With the spread of coronavirus occurring at the same time as flu and allergy season, many people are feeling anxious, worrying that even mild symptoms might be a sign that they’ve contracted the virus.
The symptoms of upper respiratory illnesses like flu, strep and COVID-19 can present similarly in their early stages . But there are clues to tell the differences between them. Here’s what you need to know about each.
Common symptoms of allergies include a runny nose, itchy eyes and nose, red and swollen eyes and a tickle in the throat. If you have these symptoms, you probably don’t have the coronavirus. The World Health Organization says that people with the coronavirus might experience a runny nose or nasal congestion, but it’s less common.
Pollen and oak are common allergens responsible for seasonal allergies. You can check pollen, oak and allergen counts in your area on Pollen.com, Weather.com or other similar sites to see if seasonal allergens may be causing your symptoms.
Allergy symptoms are also regularly occurring and mild, so if you experience the same symptoms at the same time every year, it’s probably just seasonal allergies.
“The issue with seasonal allergies is that they affect the nose and eye,” Dr. Greg Poland, a professor of medicine and Infectious diseases at the Mayo Clinic and director of the Mayo Clinic’s Vaccine Research Group, told CNN. “They tend to be nasal, and most symptoms are localized to the head, unless you also experience a rash.”
Also, it’s important to note that seasonal allergies rarely come with a fever. So if you have a fever, it’s probably something more serious.
A common cold has similar symptoms to seasonal allergies, including a runny nose, sneezing, fatigue and a cough. A cold sometimes begins with a sore throat before other symptoms start, health experts say.
You also might experience a mild dry cough and body aches, but a cold rarely comes with a fever. If you have these symptoms and also have a fever, it’s more likely to be something else.
Cold symptoms also resolve on their own with a few days of rest — so if your symptoms start getting worse, it’s probably not a cold.
Many things can cause a sore throat, including allergies and a common cold, but medical experts say there are a few clues that indicate when a sore throat is caused by strep.
Strep throat usually comes with a fever and throat pain that causes painful swallowing. The throat pain will also usually come on very quickly, health experts say. You may also experience swollen lymph nodes on your neck or see tiny red spots on the back part of your throat near the roof of your mouth.
However, health experts say strep doesn’t usually come with a cough, runny nose or red eyes — so if all you have is a sore throat, it’s probably not COVID-19.
Flu or coronavirus?
The early symptoms of the flu and coronavirus are extremely similar, making it impossible to tell them apart. The only way to tell which is which is through a clinical test for each, experts say, but there are a few things you can look for, if you start experiencing symptoms.
Both the flu and the coronavirus are going to affect your whole body, not just your eyes and nose like other minor illnesses, health experts say.
“If you have an acute case of coronavirus or flu, you will feel so tired, so achy, you’d basically be driven to bed,” Poland told CNN. “Everybody would see the difference. Allergies may make you feel tired, but they’re not going to cause severe muscle or joint ache.”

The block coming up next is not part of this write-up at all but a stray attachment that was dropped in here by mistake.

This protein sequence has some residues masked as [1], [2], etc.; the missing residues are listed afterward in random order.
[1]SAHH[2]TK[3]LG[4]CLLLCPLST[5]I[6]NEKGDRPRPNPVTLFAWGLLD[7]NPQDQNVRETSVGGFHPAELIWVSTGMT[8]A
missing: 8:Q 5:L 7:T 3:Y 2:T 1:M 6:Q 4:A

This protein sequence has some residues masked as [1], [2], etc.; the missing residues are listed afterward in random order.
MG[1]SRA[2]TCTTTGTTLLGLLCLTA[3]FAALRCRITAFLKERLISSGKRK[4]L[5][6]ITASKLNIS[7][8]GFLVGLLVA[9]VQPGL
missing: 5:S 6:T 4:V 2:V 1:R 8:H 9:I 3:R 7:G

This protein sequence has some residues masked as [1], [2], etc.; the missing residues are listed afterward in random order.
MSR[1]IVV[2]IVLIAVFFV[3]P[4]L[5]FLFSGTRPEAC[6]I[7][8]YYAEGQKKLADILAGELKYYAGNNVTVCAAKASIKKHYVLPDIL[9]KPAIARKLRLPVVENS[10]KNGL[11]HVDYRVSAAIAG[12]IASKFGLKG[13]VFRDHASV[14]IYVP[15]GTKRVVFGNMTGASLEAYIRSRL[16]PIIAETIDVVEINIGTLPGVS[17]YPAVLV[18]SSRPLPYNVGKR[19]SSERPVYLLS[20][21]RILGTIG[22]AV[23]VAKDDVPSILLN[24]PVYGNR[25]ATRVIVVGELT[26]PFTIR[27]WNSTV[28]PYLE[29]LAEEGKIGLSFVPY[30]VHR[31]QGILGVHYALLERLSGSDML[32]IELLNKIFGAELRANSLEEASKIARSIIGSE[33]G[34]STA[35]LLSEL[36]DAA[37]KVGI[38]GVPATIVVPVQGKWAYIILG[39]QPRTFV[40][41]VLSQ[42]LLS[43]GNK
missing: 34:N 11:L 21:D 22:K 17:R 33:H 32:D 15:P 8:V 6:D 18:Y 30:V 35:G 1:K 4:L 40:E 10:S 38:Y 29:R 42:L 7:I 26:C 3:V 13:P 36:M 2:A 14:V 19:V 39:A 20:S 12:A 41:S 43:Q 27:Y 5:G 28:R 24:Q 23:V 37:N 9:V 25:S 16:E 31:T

With a flu, you’re likely to experience a fever, aches and pains, fatigue, chills, a headache, a dry cough, and a sore throat or runny nose.
For people who have COVID-19, the most common symptoms are a fever, fatigue, a dry cough and shortness of breath. Some people who get coronavirus have aches and pains, nasal congestion, runny nose, sore throat or diarrhea, but those symptoms are believed to be less common, health experts say.
A study of nearly 56,000 cases of COVID-19 in China found that only 5% of people with coronavirus experienced nausea or vomiting, 4.8% had nasal congestion, and 3.7% had diarrhea.
With the flu, nausea and vomiting are usually only seen in children. So while it’s believed to be relatively uncommon for adults to develop gastrointestinal problems when they are sick with COVID-19, if you do have these symptoms along with a fever, cough and fatigue, it’s probably not the flu.
But the most important difference is that COVID-19 can cause shortness of breath, health experts say, which isn’t as severe in cases of influenza.
Additionally, while the country is still getting through the tail end of flu season, the influenza virus generally doesn’t infect as many people during warmer months. Health experts say if you’re living in a particularly warm area and are experiencing symptoms that seem like they could apply to either illness, it might be more likely you have coronavirus than the flu.
The recommended treatments for the flu and coronavirus are also similar: drink plenty of fluids and get lots of rest. Health experts say a mild case of the flu will resolve itself in about a week, while the coronavirus might last longer.
Health experts recommend contacting your doctor if you’re worried about your symptoms so that medical personnel can direct you on whether, or how, to get tested.
“You should be going to the doctor for something that would trigger concern, even before you had heard of the coronavirus,” Dr. Amesh Adalja, an infectious disease specialist at the Johns Hopkins Center for Health Security, told The New York Times. “So if you’re somebody that’s elderly or somebody that has another medical condition, if you develop shortness of breath, if you develop extreme fatigue, those are real indicators to call your physician and go to the hospital.”